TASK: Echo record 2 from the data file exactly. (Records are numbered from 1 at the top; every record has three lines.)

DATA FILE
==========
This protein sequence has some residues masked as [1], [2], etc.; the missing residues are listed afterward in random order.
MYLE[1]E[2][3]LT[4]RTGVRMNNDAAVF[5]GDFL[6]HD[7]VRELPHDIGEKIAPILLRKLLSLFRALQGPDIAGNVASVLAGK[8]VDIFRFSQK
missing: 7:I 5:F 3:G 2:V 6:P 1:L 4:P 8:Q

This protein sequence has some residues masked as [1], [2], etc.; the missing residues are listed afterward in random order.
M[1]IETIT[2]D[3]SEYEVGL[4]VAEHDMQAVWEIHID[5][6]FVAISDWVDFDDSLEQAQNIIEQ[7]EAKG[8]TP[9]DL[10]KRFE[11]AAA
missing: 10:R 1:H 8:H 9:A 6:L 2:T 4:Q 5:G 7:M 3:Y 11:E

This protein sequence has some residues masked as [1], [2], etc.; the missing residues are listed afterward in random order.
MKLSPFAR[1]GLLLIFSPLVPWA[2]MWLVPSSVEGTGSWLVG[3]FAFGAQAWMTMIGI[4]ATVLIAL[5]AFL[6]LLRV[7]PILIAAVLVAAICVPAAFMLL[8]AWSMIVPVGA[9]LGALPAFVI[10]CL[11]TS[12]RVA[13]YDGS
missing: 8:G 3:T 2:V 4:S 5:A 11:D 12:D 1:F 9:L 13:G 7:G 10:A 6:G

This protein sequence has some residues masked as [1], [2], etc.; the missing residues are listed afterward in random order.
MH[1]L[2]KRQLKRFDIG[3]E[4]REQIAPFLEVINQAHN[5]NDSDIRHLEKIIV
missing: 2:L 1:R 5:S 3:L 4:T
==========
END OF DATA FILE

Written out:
This protein sequence has some residues masked as [1], [2], etc.; the missing residues are listed afterward in random order.
M[1]IETIT[2]D[3]SEYEVGL[4]VAEHDMQAVWEIHID[5][6]FVAISDWVDFDDSLEQAQNIIEQ[7]EAKG[8]TP[9]DL[10]KRFE[11]AAA
missing: 10:R 1:H 8:H 9:A 6:L 2:T 4:Q 5:G 7:M 3:Y 11:E